• the induced draft fan can further include a hub; and an impeller comprising a plurality of blades, each of the blades, without directly contacting the hub, spaced about an axis of rotation, wherein air enters axially through an upstream end of the fan and is discharged radially from the fan.
  • FIG. 1 illustrates the side view of an exemplary system in accordance with an embodiment of the present invention for separating gaseous components from a mixture of gases.
  • FIG. 2 illustrates the top view of an exemplary system in accordance with an embodiment of the present invention for separating gaseous components from a mixture of gases.
  • FIG. 3 illustrates an exemplary outlet duct from a gas separating system in accordance with the present invention.
  • FIG. 4 illustrates an exemplary separation of landfill gas into its gaseous components using an embodiment in accordance with the present invention.
  • mechanical draft fan refers to large diameter centrifugal fan for moving air or other gases.
  • System 100 includes an inlet duct 102 , an mechanical draft fan 104 , an outlet duct 106 , a discharge outlet duct 108 , and a baffle 110 .
  • Exemplary mechanical draft fans include induced draft fan, forced draft fan, balanced draft fan, and the like.
  • inlet duct 102 is connected in a conventional manner to a gas source, such as a landfill.
  • Inlet duct 102 carries a gas stream 102 a (e.g. landfill gas) from the gas source to inlets 104 a - b of mechanical draft fan 104 , a shown in FIG. 2 .
  • gas stream 102 a e.g. landfill gas
  • Mechanical draft fan 104 is positioned between inlet duct 102 and an outlet duct 106 and receives gas stream 102 a from a gas source.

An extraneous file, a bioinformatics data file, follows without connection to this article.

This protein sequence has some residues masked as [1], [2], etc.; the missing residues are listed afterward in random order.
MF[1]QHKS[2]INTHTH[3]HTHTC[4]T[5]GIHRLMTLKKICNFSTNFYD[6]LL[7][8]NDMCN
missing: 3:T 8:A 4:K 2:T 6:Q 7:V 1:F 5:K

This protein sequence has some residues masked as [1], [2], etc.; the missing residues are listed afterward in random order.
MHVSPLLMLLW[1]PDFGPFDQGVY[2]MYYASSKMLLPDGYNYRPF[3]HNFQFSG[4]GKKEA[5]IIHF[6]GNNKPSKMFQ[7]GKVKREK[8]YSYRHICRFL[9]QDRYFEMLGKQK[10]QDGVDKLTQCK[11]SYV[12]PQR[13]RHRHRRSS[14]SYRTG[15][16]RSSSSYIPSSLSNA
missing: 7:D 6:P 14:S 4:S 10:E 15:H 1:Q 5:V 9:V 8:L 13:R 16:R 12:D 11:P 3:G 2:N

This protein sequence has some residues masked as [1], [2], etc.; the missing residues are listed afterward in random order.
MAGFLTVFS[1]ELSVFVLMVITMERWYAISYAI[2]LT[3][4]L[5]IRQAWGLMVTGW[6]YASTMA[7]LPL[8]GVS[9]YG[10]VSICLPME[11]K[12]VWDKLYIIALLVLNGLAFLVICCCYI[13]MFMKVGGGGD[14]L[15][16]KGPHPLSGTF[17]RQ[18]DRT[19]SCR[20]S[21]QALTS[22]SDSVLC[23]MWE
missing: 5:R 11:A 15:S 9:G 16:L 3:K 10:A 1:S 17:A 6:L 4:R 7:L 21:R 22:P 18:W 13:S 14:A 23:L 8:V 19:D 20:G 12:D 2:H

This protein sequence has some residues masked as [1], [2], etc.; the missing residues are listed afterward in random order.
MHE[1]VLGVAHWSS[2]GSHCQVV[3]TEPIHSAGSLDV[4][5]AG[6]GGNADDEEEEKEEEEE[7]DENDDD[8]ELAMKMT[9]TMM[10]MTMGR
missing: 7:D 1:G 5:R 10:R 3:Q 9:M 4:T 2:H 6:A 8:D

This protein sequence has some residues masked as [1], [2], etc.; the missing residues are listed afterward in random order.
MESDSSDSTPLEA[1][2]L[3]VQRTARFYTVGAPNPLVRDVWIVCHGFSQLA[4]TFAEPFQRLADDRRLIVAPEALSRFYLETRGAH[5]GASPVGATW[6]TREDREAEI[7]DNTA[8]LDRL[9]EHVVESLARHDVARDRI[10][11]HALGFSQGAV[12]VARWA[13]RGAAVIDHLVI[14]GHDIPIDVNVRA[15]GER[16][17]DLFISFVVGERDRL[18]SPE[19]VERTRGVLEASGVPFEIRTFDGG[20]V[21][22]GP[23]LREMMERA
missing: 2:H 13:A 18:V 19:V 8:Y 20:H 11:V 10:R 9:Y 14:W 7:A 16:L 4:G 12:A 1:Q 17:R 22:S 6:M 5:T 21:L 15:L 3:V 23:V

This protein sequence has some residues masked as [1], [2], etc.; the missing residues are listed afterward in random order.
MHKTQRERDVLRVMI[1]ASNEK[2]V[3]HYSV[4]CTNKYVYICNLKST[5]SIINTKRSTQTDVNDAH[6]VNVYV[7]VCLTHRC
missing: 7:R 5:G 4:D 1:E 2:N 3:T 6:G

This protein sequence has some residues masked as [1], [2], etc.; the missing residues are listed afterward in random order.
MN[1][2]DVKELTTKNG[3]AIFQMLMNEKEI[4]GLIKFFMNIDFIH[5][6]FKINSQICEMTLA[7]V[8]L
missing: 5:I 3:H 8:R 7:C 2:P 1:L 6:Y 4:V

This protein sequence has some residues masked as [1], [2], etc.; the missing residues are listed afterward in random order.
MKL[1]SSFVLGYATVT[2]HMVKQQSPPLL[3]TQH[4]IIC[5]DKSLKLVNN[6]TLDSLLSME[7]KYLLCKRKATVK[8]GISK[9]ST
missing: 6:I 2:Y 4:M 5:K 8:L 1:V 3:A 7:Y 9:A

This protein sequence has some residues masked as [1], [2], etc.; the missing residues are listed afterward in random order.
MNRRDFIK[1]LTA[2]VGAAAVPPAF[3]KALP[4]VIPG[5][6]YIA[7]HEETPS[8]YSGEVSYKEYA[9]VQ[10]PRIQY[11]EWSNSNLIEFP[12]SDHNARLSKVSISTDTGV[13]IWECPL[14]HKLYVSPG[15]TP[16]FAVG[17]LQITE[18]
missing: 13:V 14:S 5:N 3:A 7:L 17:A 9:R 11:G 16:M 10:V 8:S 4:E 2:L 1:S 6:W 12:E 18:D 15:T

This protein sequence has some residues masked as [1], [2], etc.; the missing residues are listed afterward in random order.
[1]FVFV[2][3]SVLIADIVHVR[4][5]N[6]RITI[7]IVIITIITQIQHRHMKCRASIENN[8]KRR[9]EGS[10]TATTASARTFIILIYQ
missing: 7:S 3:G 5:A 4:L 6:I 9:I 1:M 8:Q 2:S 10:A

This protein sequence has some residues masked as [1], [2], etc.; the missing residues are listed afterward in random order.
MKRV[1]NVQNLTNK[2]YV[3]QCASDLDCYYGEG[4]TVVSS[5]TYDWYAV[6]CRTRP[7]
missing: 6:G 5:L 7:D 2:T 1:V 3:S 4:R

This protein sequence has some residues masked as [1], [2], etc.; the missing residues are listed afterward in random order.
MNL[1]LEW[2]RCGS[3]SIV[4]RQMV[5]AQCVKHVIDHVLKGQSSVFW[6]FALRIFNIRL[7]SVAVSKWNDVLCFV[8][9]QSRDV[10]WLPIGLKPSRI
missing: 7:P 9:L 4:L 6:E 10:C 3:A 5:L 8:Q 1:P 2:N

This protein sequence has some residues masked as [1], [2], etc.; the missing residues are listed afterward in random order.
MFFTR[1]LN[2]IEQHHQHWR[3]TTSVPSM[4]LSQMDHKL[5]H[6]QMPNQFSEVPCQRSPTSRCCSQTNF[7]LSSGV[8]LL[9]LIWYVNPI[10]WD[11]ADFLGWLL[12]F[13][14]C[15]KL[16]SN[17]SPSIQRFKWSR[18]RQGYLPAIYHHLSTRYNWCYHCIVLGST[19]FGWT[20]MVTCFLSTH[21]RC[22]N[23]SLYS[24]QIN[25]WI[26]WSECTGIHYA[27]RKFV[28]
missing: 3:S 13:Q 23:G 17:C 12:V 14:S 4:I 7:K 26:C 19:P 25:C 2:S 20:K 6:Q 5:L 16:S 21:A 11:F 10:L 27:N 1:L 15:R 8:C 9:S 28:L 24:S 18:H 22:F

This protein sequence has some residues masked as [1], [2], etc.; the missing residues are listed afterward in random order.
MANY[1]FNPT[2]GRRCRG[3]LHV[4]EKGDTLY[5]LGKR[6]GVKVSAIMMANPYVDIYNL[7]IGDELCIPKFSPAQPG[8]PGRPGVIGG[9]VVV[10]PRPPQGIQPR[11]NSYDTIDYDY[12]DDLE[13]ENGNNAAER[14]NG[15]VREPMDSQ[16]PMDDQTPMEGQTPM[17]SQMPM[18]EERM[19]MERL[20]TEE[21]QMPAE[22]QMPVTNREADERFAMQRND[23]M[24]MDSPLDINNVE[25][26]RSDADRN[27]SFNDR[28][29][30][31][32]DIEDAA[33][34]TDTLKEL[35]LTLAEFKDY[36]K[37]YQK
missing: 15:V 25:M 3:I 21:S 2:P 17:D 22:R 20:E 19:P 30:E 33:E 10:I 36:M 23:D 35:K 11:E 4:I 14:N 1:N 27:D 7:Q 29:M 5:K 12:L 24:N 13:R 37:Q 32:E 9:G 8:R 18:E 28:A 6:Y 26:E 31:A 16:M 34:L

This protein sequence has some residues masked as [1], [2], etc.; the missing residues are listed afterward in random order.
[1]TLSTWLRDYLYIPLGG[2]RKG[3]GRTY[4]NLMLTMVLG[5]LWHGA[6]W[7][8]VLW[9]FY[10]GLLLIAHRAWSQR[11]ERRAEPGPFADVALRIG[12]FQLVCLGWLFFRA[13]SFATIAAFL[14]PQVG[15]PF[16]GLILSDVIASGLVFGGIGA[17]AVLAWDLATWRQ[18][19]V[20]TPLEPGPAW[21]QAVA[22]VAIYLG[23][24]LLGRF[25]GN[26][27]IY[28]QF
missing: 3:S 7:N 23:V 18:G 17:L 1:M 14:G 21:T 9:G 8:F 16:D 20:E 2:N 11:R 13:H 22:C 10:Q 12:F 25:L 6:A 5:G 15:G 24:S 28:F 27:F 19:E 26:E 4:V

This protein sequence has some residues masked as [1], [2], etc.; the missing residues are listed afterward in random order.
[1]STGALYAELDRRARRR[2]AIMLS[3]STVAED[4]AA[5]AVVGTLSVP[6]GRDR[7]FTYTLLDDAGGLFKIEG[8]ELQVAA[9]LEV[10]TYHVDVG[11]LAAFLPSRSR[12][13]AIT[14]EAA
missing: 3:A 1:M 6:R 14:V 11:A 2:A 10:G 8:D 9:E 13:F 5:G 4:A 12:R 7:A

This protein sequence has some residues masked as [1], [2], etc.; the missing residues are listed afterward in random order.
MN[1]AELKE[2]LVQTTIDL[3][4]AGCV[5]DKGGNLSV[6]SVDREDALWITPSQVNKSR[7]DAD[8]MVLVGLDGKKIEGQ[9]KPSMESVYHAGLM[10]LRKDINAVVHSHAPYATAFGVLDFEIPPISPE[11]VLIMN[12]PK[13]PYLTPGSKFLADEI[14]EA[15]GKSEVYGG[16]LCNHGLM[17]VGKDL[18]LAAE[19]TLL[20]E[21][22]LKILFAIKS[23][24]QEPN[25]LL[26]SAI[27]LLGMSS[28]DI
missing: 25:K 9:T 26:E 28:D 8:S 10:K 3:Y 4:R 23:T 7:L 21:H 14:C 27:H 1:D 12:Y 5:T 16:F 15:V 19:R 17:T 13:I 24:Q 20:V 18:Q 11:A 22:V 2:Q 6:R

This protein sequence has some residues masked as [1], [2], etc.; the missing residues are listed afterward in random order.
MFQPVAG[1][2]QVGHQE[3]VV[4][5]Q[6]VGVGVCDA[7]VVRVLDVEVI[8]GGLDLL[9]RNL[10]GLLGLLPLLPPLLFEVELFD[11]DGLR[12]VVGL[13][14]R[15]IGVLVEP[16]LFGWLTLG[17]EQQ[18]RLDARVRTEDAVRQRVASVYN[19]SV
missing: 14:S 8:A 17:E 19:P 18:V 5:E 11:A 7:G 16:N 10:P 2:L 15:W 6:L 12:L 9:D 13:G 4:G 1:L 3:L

• Mechanical-draft fan 104 in accordance with one embodiment of the present invention comprises of a casing/housing 104 c , a fan drive mechanism 104 d , and a fan blades unit 104 e .
  • Fan drive mechanism 104 d comprises a motor mount on the inside at the center.
  • Fan drive mechanism 104 d and fan blades unit 104 e are mounted inside casing 104 c .
  • fan blades unit 104 e is coupled to a drive shaft of fan drive mechanism 104 d.
  • Fan drive mechanism 104 d drives fan blades unit 104 e .
  • Fan drive mechanism 104 d also determines the speed of the fan blades unit 104 e and the extent to which this speed can be varied.
  • fan drive mechanism 104 d is a direct drive mechanism. In the direct drive mechanism, fan blades unit 104 e can be linked directly to the shaft of an electric motor. This means that the fan speed is identical to the motor's rotational speed.
  • the drive mechanism is a belt drive mechanism in which fan blades unit 104 e may be driven by a belt drive.
  • the belt driven fans use multiple belts that rotate in a set of sheaves mounted on the motor shaft and fan blades unit 104 e shaft. The belts transmit the mechanical energy from the motor to the fan.
  • the fan speed depends upon the ratio of the diameter of the motor sheave to the diameter of the fan wheel sheave.
  • the drive mechanism is a variable drive mechanism in which variable drive fans use hydraulic or magnetic couplings (between the fan wheel shaft and the motor shaft) that allow control of the fan speed independent of the motor speed.
  • fan drive mechanism 104 d speed controls can be integrated into automated systems to maintain the desired fan wheel speed.
  • An alternate method of varying the fan speed is by use of an electronic variable-speed drive which controls the speed of the motor driving the fan. This offers better overall energy efficiency at reduced speeds than mechanical couplings.
  • Fan blades unit 104 e comprises a fan wheel (or impeller) composed of a plurality of fan blades, or ribs, mounted around a hub, and is connected between the periphery of the motor mount and extends toward, but not always to, the inside wall of casing 104 c .
  • the fan wheel has a circular profile and a center-mounting rod disposed on the inside.
  • the blades are radially spirally arranged around the circular peripheral surface of the fan wheel, each having a top wind cut face and a bottom side edge disposed in flush with the bottom edge of the circular peripheral surface of the body.
  • the fan blades on fan blades unit 104 e are arranged with a forward-curve.